An Overview of the Appraisal Process
A home purchase is the most serious investment most of us might ever consider. Whether it is a primary residence, a vacation property or an investment, the purchase of real property is a complex financial transaction that requires multiple parties to see it through.
The real estate agent is generally the most familiar entity in the transaction. A mortgage company provides the money needed to finance the exchange. The title company makes sure that all areas of the exchange are completed and that the title is clear to pass to the buyer from the seller.
The appraiser provides an unbiased estimate of what a buyer might expect to pay — or a seller receive — for a property. Both the buyer and the seller should be well informed. A licensed, certified, professional appraiser from Alaska Real Estate Appraisal will ensure all parties are informed.
The Inspection is Where an Appraisal Starts
To ascertain the true value of a property, it's our duty to first conduct a thorough inspection. We must physically see aspects of the property, such as the number of bedrooms and bathrooms, the location, and so on, to ensure they truly are there and are in the condition a typical person would expect them to be. The inspection often includes a sketch of the floorplan, ensuring the square footage is correct and illustrating the layout of the property. Most importantly, we identify any obvious features - or defects - that would affect the value of the house.
Back at the office, an appraiser uses two or three approaches to determining the value of real property: paired sales analysis and, in the case of a rental property, an income approach.
Here, we analyze information on local building costs, labor rates and other factors to derive how much it would cost to construct a property similar to the one being appraised. This value usually sets the maximum on what a property would sell for. The cost approach is also the least used method.
Paired Sales Analysis
Appraisers are very familiar with the communities in which they work. They thoroughly understand the value of specific features to the people of that area. By using recent sales in close proximity to the subject an appraiser finds properties which are 'comparable' to the property being appraised. By assigning a dollar value to certain amenities such as fireplaces, built-in appliance upgrades, and quality of construction, an appraiser will add or subtract from each comparable's sales price so that they more accurately match the features of subject property.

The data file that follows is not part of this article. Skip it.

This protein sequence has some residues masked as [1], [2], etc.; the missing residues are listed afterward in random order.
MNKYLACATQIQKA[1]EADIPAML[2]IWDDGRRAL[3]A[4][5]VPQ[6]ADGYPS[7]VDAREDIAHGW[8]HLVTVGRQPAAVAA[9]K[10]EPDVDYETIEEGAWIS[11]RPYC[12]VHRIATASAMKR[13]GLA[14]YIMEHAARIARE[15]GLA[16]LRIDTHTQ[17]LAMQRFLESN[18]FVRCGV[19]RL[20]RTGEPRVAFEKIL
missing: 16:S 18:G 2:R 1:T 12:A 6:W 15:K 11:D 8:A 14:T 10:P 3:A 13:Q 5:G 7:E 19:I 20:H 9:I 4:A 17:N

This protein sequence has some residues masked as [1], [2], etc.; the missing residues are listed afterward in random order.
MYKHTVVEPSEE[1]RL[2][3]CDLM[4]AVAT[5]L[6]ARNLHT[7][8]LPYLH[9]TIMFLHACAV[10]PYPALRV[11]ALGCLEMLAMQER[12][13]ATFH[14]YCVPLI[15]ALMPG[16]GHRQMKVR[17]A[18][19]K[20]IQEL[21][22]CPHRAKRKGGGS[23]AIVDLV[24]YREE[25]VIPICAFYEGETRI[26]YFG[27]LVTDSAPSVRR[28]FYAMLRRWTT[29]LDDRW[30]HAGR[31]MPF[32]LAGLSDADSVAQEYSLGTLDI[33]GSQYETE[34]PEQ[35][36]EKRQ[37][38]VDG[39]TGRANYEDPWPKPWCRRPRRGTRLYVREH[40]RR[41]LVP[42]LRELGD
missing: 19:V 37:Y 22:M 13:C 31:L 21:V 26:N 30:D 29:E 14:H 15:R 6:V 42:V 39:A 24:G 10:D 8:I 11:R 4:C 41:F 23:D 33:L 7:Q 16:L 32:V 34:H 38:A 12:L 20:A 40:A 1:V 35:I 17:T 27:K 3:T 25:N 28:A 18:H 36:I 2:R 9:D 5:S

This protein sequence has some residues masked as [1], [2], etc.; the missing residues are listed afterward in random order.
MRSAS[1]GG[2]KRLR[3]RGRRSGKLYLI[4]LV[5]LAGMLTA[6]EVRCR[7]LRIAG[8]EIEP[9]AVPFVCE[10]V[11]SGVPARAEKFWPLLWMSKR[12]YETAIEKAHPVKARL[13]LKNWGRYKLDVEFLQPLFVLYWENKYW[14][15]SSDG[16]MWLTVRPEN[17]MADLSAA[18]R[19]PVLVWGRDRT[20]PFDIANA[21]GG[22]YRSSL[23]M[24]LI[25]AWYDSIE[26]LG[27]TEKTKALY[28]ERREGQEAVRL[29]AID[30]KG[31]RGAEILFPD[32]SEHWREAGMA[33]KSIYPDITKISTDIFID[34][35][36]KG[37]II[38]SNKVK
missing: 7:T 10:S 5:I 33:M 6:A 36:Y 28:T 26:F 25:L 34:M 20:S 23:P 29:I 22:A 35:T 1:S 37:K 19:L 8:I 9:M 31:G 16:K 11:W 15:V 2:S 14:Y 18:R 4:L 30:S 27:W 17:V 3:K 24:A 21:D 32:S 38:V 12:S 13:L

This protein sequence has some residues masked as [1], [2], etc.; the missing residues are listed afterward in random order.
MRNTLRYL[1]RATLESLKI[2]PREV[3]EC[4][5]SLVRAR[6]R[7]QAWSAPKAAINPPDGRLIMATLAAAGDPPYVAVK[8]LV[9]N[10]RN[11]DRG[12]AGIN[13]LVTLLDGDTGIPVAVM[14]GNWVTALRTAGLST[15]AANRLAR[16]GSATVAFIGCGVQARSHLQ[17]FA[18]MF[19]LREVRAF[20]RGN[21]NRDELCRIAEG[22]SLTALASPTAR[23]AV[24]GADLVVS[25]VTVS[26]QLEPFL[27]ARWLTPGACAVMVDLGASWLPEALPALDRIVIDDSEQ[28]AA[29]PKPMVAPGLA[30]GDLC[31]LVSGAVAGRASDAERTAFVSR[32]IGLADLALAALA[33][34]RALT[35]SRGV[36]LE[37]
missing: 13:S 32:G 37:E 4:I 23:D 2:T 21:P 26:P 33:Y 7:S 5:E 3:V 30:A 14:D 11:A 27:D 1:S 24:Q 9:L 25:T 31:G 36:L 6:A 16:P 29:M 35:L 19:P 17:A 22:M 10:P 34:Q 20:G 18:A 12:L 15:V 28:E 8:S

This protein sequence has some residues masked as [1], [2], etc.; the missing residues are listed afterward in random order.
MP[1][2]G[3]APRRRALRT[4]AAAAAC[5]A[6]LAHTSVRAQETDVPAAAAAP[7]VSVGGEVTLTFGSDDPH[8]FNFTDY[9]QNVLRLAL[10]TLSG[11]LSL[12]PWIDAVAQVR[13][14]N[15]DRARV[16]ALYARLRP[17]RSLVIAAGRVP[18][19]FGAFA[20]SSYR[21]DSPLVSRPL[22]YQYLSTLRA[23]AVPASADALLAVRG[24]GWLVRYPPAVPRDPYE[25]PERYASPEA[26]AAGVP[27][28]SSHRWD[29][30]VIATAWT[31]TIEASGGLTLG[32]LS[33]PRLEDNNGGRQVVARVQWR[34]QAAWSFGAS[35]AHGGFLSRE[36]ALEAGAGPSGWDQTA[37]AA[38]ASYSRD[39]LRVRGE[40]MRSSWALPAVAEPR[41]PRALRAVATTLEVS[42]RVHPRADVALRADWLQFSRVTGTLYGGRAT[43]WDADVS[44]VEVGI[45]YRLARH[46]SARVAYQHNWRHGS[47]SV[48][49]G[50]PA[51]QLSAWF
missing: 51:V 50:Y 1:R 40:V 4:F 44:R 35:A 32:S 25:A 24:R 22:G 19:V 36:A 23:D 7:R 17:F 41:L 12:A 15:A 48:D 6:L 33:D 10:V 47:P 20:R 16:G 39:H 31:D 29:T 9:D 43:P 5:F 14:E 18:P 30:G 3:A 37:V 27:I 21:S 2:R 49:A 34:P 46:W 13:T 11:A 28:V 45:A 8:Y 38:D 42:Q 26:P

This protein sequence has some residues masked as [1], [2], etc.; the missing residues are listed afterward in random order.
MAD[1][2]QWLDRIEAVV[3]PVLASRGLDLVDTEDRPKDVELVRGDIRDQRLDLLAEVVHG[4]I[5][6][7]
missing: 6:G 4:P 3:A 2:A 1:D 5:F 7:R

After all differences have been accounted for, the adjusted sales prices are reconciled and the appraiser concludes an opinion of value for the subject property.
Valuation Using the Income Approach
A third method of valuing a property is sometimes applied when a neighborhood has a measurable number of rental properties. In this situation, the amount of revenue the real estate yields is factored in with other rents in the area for comparable properties to derive the current value.
Arriving at a Value Conclusion
Analyzing the data from applicable approaches, an appraiser is ready to state an estimated market value for the subject property. The estimate of value at the bottom of the appraisal report is not necessarily what's being paid for the property even though it is likely the best indication of a property's value. Prices can always be driven up or down by extenuating circumstances like the motivation or urgency of a seller or 'bidding wars'. Regardless, the appraised value is typically employed as a guideline for lenders who don't want to loan a buyer more money than they could get back in the event they had to sell the property again. It all comes down to this, an appraiser from Alaska Real Estate Appraisal will guarantee you attain the most fair and balanced property value, so you can make wise real estate decisions.